How Hospitals Can Preserve Working Capital

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By Carl Boccuti

The healthcare industry has been at the frontlines of the pandemic response, so it follows that they have been significantly impacted by COVID-19. Hospitals have seen a drop-off in profit margins due to the postponement of elective surgeries. Additionally, for many health systems, the reimbursement rates for COVID-19 treatment do not cover the cost incurred from providing that care. Add mounting PPE and sanitation expenses, and it has been an expensive few months for hospitals.

Many hospitals and healthcare providers are seeking solutions to bridge to the other side of this. It is likely that their recovery might take some time. Even as elective surgeries resume, they might not immediately get the patient flow they need as the public is still largely uncomfortable going to hospitals. To get through to the recovery, hospitals are looking to work with their financial institutions to find ways to preserve precious working capital.

Below are three alternative financing solutions.

(1)    Sale and Leaseback of Existing Assets

One way to quickly generate liquidity is to sell equipment currently owned for cash and then lease the equipment back. Hospitals that previously purchased equipment with cash, or drew down on their existing revolvers, may be able to monetize that same equipment and recover the working capital. Everything from MRIs, CT Scanners, monitors, IT (hardware and software) and lab equipment could be eligible to be leased back. The lease will be paid back over the remaining useful life of the asset. With the current flattened yield curve and interest rates at historical lows, financing equipment is an attractive alternative to paying cash or using shorter term credit lines.  Some prior purchased equipment may even qualify to be financed under a true lease structure where the Lessor receives the tax benefits of ownership and transfers those benefits, in the form of a lower implicit interest rate, to the hospital. This is an added benefit for not-for-profit hospitals who do not qualify for certain tax benefits.

(2)    Tax-Exempt Leases

Most not-for-profit hospitals qualify for and should consider tax-exempt equipment leases. With a tax-exempt lease, the interest portion of the lease payment is exempt from federal taxes resulting in lower than market interest rates for the borrower. This type of financing is much simpler and quicker to close than a traditional bond and can be used as an efficient intermediate solution between larger, time consuming bonds. Lease terms typically range from 5 to 10 years.  Additionally, the proceeds can be funded into an escrow account to lock in today’s low fixed interest rates. The equipment vendors would then get paid from the escrow account as the equipment gets delivered. Tax exempt leasing can be used to fund all types of essential use medical equipment, including electronic health technology.  Since not for profit or 501 (c)(3) organizations cannot issue tax-exempt obligations themselves, a local Hospital Authority is typically utilized as a conduit for the financing.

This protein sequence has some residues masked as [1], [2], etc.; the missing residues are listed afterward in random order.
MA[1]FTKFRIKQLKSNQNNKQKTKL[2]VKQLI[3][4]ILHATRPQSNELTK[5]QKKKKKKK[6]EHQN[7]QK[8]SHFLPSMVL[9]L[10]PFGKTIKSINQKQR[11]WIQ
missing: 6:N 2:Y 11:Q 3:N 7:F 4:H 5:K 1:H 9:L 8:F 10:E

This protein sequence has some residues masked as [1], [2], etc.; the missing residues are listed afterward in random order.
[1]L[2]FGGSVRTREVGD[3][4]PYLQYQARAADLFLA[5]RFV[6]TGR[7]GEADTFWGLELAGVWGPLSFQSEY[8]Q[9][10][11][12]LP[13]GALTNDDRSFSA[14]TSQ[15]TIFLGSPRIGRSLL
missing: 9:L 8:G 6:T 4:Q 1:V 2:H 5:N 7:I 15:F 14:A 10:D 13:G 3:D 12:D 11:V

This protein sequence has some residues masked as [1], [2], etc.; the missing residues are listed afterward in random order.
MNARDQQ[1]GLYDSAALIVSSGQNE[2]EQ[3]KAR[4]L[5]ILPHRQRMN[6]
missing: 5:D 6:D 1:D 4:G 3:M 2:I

(3)    Master Lease Agreement

For new equipment purchases, hospitals can also consider setting up an equipment lease line of credit, utilizing a Master Lease Agreement. A Master Lease Agreement allows the hospital to preserve liquidity by financing 100% of the asset cost, including tax and other soft costs.  

Each lease schedule will be priced at prevailing market rates, which are currently at historical lows.   Master Lease Agreements allow the Lessor to pay vendors directly, offering a high level of flexibility and convenience. Subsequent equipment needs can easily be added to the Master Lease Agreement with simple lease schedules.

Additionally, true leases may also be available where the Lessor acts as the owner of the equipment and claims the tax depreciation benefits, which are then passed onto the hospital in the form of lower rates. 

Any one or a combination of these three alternative financing solutions might be something to consider when trying to find ways to preserve working capital during this pandemic. As hospitals slowly begin to return to pre-COVID conditions, they should be consulting with their financial partners who can help them find efficient solutions to help bridge them through the rest of the pandemic period. 

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